Project Daniel is a rare beacon of light in the otherwise war-torn area of South Sudan: researchers recently pioneered 3D printing as a means of building prosthetic arms for child amputees.
According to the official press release, Project Danielwhich is funded by Not Impossible, LLCopened the worlds first 3D-printing prosthetic lab and training facility in the Nuba Mountain region of Sudan. In November of 2013, Not Impossible CEO Mick Ebeling fitted double arm amputee Daniel Omar with a prosthetic arm, allowing the 14-year-old to grip objects, shake hands, and feed himself for the first time in two years.
With 3D printing on the rise in the medical world, both to create prosthetics and real human tissue, Project Daniel hopes to expand its provision of prosthetic printers to other regions of South Sudan, Africa, and beyond.
Daniel, the projects namesake, lost both arms at age 12. During an aerial attack, he wrapped his body around a tree in an attempt to protect himself. While he survived, both of his upper limbs were blown off.
Hes not alone: according to the Project Daniel video, the war in South Sudan has left 50,000 amputees, many of them children. However, Daniel happened to be the subject of a 2012 story in TIME magazine, which caught Mick Eberlings attention.
Eberling read the story and felt compelled to help, so he brought together a prosthetics and 3D printing team. Notable among the contributors was Richard Van As, the creater of Robohand. Van As design for a low-cost, mechanical prosthesis that could be swapped out for a bigger model as children grew became the model for Daniels prosthesis.
Surprisingly Simple Design
In contrast to modern prosthetic limbs, which are designed to be ever-more realistic and have advanced sensitivity and capability, Daniels new arm isnt fancy. The Robohand, constructed of disparate plastic pieces and cables, looks more like a primitive robot skeleton than anything else.
However, it is functional. The prosthesis, which can be printed for around $100 as opposed to the tens of thousands it costs for a myoelectric prosthesis, begins with printing heat-moldable plastic to wrap around the patients limb. Once that anchor is created, the hand, digits, and digit cables are printed and attached to the plastic. Thats it.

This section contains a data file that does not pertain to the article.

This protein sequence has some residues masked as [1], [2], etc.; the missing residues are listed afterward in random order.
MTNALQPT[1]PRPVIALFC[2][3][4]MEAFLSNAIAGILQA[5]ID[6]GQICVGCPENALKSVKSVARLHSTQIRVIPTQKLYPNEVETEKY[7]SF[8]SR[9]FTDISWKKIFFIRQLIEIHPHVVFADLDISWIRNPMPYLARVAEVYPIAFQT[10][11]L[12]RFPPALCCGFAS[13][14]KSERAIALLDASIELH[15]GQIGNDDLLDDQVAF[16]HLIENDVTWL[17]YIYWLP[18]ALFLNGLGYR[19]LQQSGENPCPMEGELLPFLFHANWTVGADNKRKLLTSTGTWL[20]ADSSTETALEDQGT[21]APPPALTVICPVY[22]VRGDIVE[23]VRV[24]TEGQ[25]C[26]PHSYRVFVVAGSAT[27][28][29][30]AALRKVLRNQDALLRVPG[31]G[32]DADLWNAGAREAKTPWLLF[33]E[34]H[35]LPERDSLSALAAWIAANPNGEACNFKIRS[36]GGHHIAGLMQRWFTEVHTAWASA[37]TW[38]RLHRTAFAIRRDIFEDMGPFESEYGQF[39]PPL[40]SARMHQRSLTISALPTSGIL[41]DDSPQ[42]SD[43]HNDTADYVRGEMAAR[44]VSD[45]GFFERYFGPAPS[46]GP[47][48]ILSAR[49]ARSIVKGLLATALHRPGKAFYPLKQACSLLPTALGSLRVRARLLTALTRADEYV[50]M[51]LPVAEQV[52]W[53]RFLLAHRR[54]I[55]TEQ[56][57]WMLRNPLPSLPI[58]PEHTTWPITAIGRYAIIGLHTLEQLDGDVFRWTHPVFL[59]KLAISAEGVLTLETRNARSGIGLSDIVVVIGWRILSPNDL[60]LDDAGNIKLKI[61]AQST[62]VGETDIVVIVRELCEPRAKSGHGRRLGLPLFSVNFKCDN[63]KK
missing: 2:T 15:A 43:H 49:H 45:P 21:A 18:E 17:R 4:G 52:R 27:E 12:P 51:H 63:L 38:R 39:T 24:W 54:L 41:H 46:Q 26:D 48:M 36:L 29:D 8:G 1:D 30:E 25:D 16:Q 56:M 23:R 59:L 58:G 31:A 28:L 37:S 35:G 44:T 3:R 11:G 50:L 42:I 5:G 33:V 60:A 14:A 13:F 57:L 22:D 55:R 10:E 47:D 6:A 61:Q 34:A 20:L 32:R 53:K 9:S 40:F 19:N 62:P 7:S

The hand works by raising the wrist up or down, which causes the digit cables to tense or relax in a gripping motion. Moving the elbow side to side also pulls on the cabling in such a way as to allow patients to grasp and release objects. Not Impossible is still working on making the prosthesis better able to handle heavy objects, but for many day-to-day activities, its completely capable.
According to Eberlings interview with The Guardian, attaching Daniels new arm and then watching the teenager feed himself was a highlight that was right up there with watching my kids being born. And Daniel? He was all smiles.
3D Printers for All?
After that initial success in South Sudan, Eberling and Project Daniel wanted to ensure that other child amputees had access to the technology.
Not Impossible now offers the open-source printing design for free, with the hope that it will spread around the globe. The company also left a set of 3D printers in Daniels village and trained locals in their use. Currently, the South Sudanese lab prints one prosthesis per week for those child victims of the war.
Eberling best summed up Project Daniels potential: The sharing of the prostheses specifications will enable any person in need, anywhere on the planet, to use technology for its best purpose: restoring humanity.